Sri Nisargadatta Maharaj (1897-1981), one of the most important spiritual preceptors of the twentieth century, lived and taught in a small apartment in the slums of Bombay, India. A realized master of the Tantric Nath Lineage, Maharaj had a wife and four children. For many years, he supported himself and his family by selling cheap goods in a small booth on the streets outside his tenement. His life was a telling parable of the absolute non duality of being. The profound yet simple words of this extraordinary teacher are designed to jolt us into awareness of our original nature. Like the Zen masters of Old, Nisargadatta’s style is abrupt, provocative, and immensely profound cutting to the core and wasting little effort on the trigger shifts in consciousness, just by gearing, or even reading them. A study stream of Indians and Westerners, those fortunate enough to discover Maharaj during his lifetime, came to sit at his feet in the small loft where he received visitors. In the radition of the sage Ramana Maharishi, he shared the highest Truth of non duality in his own unique way, from the depths of his own realization. In this volume Nisargadatta provides advanced instructions for spiritual aspirants. The Ultimate Medicine is not for those who like their spirituality watered down, but for serious students who will find herein powerful antidotes to unawareness.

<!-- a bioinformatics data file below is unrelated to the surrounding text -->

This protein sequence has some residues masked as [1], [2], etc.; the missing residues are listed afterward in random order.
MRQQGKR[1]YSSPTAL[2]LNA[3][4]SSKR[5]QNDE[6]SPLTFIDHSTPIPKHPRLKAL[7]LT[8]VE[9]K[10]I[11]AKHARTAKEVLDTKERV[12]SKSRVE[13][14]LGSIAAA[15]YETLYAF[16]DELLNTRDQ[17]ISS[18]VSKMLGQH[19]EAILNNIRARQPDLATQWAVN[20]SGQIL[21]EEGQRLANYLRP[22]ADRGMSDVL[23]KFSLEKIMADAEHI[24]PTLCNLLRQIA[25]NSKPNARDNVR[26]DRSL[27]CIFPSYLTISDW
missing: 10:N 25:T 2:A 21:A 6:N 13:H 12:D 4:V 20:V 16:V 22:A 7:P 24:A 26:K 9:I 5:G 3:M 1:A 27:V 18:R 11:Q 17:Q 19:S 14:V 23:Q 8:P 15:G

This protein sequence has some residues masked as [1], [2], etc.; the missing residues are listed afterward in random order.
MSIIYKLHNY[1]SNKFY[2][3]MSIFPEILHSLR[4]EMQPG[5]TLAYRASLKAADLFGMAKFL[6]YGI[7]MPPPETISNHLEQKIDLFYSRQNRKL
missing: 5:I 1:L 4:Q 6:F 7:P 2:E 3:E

Most of the discourses presented in these pages were given within the last year before Sri Nisargadatta Maharaj's death and can therefore be considered, like those published in The Nectar of Immortality, as the final teachings in more than one sense of the word. They are characterized by Maharaj's desire, in the waning days of his life, to address only the key issues involved and to do so on the deepest level possible. One cannot help but detect a great sense of urgency and a desire to economize on his dwindling physical energy. This did not allow him to give much time to beginners in dealing with repetitive questions and elementary principles-what Maharaj used to call "kindergarten spirituality." Some readers of the earlier Nisargadatta books have noticed several inconsistencies in the material. They must bear in mind, however, that it does not concern a textbook of spirituality; writings present a record of private conversations with a wide variety of inquirers with greatly different backgrounds, levels of spiritual development and capacities for understanding.